I have serious doubts about a future without the Quay, for Faversham. I would never come back again for instance, and so many of my friends from all over the world. there are many interesting little historic town in Uk, and Europe.
    But not so many with such an heritage.
    I came to Faversham in May 2010, to meet Bob and Lena, who helped me so much during my rowing trip from London to Istanbul on a little boat. The trip, called Man On The River (watch the Faversham post and videoclip at ) had the aim to promote and talk about local and sustainable economies, a slow and clean way of travelling and water protection. I will continue, from Faversham, in April 2011. And I will do all that I can to spread the problem to the international press, before and during the departure.
    I would like to come back and see and talk and report about Faversham as an intelligent example of sustainable economy, for the advantage of the many, and for a long time. Not, hopefully, as a stupid and selfish action for the profit of a few business men.

    Don’t leave Faversham to the stupid. Please.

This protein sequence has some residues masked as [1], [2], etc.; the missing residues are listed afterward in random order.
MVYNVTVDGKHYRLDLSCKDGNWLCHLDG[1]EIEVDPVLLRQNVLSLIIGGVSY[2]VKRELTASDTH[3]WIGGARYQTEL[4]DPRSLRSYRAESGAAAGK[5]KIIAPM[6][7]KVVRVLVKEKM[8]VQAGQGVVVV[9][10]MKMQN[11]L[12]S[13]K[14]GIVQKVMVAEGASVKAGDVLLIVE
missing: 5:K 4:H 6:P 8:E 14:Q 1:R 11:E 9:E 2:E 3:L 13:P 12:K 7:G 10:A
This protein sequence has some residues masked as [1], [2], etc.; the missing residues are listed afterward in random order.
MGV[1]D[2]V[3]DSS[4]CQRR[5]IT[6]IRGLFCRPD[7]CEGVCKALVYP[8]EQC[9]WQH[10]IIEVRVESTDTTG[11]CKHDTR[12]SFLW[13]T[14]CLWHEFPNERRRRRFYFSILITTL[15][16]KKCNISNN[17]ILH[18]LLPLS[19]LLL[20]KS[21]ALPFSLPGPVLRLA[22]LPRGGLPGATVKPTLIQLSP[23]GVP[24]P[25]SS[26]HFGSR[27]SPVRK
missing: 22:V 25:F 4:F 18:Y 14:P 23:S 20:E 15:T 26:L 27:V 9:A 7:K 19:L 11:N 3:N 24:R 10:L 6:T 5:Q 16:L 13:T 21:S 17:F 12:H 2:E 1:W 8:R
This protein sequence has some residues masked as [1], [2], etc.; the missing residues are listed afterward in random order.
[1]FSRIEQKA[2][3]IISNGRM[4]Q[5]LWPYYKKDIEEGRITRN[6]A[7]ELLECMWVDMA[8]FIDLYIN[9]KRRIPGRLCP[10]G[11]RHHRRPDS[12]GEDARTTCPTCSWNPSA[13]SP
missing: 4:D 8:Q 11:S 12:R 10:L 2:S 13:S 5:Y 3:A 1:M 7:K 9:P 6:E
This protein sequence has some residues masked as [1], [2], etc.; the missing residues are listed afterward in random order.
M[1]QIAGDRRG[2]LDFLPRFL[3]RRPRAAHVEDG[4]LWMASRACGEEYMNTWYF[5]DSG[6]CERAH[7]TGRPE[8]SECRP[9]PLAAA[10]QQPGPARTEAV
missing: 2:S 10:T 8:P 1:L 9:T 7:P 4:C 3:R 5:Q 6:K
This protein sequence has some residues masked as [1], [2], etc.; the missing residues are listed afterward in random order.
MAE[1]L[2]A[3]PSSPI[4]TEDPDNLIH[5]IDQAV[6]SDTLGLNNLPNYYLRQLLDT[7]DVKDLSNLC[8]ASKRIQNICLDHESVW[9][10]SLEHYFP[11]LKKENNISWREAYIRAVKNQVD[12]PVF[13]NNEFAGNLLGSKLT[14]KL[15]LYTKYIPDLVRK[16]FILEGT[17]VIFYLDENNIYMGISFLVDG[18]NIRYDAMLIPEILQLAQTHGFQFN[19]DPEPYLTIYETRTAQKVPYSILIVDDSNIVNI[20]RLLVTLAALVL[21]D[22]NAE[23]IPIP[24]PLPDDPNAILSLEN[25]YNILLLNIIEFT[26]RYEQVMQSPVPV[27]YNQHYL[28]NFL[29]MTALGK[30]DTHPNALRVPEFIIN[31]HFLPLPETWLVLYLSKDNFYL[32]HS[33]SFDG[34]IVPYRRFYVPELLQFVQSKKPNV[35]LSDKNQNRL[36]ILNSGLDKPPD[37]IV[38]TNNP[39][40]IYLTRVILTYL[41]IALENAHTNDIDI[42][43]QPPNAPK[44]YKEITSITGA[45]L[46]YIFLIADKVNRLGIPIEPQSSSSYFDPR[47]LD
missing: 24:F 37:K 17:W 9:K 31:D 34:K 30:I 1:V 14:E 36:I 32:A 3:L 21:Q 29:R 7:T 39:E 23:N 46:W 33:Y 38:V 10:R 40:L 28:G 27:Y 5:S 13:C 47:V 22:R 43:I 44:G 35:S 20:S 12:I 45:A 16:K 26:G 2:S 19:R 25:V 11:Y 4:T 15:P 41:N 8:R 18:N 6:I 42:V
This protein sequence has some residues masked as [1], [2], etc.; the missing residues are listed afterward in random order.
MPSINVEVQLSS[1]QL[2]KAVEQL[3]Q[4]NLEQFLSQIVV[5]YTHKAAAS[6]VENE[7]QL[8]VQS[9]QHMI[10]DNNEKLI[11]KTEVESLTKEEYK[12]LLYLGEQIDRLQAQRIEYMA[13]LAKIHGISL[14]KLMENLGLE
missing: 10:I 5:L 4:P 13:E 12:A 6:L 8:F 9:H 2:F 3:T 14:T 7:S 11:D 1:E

Thank you

    Giacomo De Stefano Venice, Italy

  11. Rosalind Lewis permalink
    January 11, 2011 1:32 pm

    When are people going to realise that places like Standard Quay are worth
    far more than money. I know about the quay and its specialist craftspeople
    through my association with Eye of the Wind, a beautiful brigantine, which was built and registered at Faversham. The local town council and
    residents should be fighting tooth and nail to keep this historic place and its skilled workers for the future and develop it for what it was originally built for, not for more expensive housing for the few who can afford it. Why would visitors come to visit a block of flats? The town will suffer in the end. It will be too late once they close it in June. You wont be able to
    get it back.

  12. January 11, 2011 3:15 pm

    I just want to echo all the comments made by so many other people. Whatever happened to vision, and the ability to think more than a couple of years ahead? Good luck to all involved in the campaign.

  13. Carolyn Carey permalink
    January 11, 2011 4:56 pm

    My email supporting the effort to save Faversham Creek was addressed to our local MP, my local borough Councillor and all members of Swale’s Planning Committee, KCC education Committee Chairman and others, such as representative of The Barge Association.
    I can find nothing on the Barge Assn’s website to show they are supportive.
    All members of the Planning Committee’s web addresses turned out to be defunct. What’s new?
    why do we allow these people to “represent” us when we cannot contact them.

  14. Michael Wheeler permalink
    January 12, 2011 5:21 pm